Benefits of a Bypass Trust

A bypass trust can help you reduce your estate tax liability and avoid the probate process.

Minimizes Federal and State Estate Tax

A bypass trust not only can eliminate federal estate taxes through the process described above, but it can minimize state estate taxes, too. As of 2021, a total of 17 states had estate or inheritance taxes. Estate taxes are assessed against the assets of an estate after all debts have been paid, while an inheritance tax is paid by beneficiaries on the inheritance they receive.

If you live in any of these states, it’s worthwhile to check their specific tax codes and state laws and find out whether they may affect your estate. Every state with an estate tax has one with a lower threshold than the federal exemption (although the percentage of an estate that is taxed generally isn’t as high). 

In Massachusetts, for instance, an estate tax of 0.8% to 16% kicks in at $1 million, while Washington levies taxes of 10% to 20% on estates of more than $2.2 million, and in New York, there’s an estate tax of 3.06% to 16% on estates of more than $5.9 million. 

Prevents Probate

Many couples also set up a bypass trust in order to avoid probate, a court process through which a decedent’s will is carried out and legally recognized.

Depending on the state in which it’s carried out and the complexity of a person’s will, probate generally takes between six months and a year to complete. During this process, an executor is appointed to take account of the estate’s assets, pay off any debts, and ensure the assets are distributed to beneficiaries according to the deceased person’s wishes.

Because it has a reputation for taking a long time, many couples may seek to avoid probate by doing things such as entering into joint tenancy agreements with heirs or opening joint bank accounts with them. Setting up a revocable or living trust, such as the “A” trust in a bypass trust setup, is another means of doing that.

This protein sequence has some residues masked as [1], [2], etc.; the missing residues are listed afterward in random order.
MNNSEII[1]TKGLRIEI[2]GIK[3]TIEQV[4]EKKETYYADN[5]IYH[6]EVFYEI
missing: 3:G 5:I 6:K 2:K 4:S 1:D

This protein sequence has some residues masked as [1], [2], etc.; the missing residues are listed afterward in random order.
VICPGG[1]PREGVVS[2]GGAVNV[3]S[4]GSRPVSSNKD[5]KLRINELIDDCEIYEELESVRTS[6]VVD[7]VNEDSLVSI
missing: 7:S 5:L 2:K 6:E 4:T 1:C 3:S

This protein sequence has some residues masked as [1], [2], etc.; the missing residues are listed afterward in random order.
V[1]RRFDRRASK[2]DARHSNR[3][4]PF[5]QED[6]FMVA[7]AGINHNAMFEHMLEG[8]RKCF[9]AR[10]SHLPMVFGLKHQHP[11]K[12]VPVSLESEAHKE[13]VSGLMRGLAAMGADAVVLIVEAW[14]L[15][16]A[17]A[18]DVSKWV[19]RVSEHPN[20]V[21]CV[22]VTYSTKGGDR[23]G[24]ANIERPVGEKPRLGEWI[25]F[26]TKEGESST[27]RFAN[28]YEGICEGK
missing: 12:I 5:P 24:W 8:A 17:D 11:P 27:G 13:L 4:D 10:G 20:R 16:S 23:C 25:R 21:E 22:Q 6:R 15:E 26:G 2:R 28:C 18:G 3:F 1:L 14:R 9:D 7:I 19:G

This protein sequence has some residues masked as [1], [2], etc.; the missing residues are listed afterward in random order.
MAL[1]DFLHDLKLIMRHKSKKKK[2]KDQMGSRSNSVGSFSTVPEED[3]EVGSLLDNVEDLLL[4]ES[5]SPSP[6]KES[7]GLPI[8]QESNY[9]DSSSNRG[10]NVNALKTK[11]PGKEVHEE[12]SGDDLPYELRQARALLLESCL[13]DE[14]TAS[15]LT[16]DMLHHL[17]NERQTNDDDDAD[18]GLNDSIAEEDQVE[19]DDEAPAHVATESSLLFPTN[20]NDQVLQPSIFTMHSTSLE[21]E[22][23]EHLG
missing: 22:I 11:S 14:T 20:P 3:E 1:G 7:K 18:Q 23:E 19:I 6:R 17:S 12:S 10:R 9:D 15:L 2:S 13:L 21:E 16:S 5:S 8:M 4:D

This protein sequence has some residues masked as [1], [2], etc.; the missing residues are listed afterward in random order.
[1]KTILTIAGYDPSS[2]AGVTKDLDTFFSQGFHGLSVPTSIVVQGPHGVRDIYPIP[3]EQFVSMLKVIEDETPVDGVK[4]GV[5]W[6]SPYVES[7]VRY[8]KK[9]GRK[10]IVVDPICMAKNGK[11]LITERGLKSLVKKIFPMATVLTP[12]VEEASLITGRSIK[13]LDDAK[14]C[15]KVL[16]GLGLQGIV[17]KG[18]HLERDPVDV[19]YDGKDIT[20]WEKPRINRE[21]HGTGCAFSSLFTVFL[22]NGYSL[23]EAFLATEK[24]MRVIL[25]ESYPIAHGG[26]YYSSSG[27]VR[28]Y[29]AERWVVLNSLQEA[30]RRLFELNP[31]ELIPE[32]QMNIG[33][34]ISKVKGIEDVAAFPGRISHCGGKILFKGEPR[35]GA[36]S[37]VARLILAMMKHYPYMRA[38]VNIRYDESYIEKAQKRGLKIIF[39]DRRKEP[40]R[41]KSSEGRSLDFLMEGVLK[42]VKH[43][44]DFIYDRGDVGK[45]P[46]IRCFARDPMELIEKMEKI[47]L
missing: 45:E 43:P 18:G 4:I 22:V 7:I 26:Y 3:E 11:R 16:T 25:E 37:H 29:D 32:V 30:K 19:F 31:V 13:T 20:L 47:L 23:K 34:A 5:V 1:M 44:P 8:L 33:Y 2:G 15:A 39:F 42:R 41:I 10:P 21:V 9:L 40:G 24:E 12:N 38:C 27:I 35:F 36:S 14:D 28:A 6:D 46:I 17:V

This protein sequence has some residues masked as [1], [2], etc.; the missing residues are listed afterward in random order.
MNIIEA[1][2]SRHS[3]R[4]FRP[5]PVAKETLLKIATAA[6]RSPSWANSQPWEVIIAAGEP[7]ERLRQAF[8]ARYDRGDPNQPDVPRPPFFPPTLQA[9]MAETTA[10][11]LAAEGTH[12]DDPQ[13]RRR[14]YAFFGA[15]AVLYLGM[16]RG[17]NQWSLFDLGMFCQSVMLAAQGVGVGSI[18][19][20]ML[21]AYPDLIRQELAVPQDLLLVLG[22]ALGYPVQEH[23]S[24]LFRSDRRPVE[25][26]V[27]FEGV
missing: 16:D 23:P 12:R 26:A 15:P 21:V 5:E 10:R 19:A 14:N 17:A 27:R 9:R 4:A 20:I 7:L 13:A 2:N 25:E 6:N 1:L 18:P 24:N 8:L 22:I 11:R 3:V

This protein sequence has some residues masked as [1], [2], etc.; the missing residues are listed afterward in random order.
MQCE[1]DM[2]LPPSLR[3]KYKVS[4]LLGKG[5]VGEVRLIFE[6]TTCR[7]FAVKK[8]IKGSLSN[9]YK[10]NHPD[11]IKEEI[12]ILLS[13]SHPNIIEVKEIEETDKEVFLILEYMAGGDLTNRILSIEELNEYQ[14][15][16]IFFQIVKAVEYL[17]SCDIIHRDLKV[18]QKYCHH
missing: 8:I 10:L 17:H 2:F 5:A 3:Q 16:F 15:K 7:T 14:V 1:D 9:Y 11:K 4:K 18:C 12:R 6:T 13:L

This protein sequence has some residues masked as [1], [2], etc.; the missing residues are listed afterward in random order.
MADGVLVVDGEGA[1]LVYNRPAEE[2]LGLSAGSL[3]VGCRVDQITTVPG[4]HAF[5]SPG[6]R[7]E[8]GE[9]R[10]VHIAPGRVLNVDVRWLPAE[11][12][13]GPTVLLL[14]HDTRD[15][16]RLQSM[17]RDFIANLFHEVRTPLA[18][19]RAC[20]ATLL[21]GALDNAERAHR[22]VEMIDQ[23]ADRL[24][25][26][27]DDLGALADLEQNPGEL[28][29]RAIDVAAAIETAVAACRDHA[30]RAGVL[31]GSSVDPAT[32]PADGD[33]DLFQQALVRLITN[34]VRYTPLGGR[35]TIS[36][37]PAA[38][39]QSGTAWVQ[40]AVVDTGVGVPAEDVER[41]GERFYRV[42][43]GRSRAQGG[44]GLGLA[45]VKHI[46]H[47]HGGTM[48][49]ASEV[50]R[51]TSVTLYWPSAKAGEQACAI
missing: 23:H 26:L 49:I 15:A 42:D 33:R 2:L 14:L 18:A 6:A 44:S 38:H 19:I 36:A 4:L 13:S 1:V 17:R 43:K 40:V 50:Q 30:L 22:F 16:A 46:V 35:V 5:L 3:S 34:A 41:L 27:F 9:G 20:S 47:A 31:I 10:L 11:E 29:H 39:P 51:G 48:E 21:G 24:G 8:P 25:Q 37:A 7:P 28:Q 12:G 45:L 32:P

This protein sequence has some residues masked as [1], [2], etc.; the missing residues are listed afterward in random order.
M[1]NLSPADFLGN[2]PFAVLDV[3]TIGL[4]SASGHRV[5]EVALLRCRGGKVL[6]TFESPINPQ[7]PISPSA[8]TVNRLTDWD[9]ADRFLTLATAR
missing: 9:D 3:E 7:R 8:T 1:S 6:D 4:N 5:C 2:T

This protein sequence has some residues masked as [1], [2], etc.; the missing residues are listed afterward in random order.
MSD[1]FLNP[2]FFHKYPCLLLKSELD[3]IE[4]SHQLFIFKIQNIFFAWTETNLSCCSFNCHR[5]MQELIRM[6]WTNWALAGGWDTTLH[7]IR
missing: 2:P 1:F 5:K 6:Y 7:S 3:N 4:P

Disadvantages of a Bypass Trust

A bypass trust isn’t for everyone. Most obviously, the only tax benefits it has to offer are for those with taxable estates valued at more than federal or state thresholds. There are a few potential drawbacks, as well. For instance, bypass trusts can be costly and also require maintenance.


In order to set up a bypass trust, you’ll need to employ the services of an estate planning attorney. It can be a complicated — and therefore costly — legal process.

The surviving spouse will also have to track income that’s generated by the trust for his or her tax returns.

But the biggest cost may come in the form of capital gains taxes. Although the bypass trust can help avoid estate taxes, it can actually increase the surviving spouse’s capital gains tax burden. That’s because taxes are “stepped up” to the estate’s market value at the date of the decedent’s death, erasing any capital gains.

But because the assets in Trust B never belong to the second spouse and aren’t part of the survivor’s estate, they’re not eligible for this step-up. As a result, any appreciation in value is subject to capital gains taxes.

So if the value of that second trust increased from $21 million to $24 million (hypothetically) between the deaths of the first and second spouses, the couple’s heirs would owe the IRS a capital gains tax of 20% on that $3 million — or $600,000.

Requires Maintenance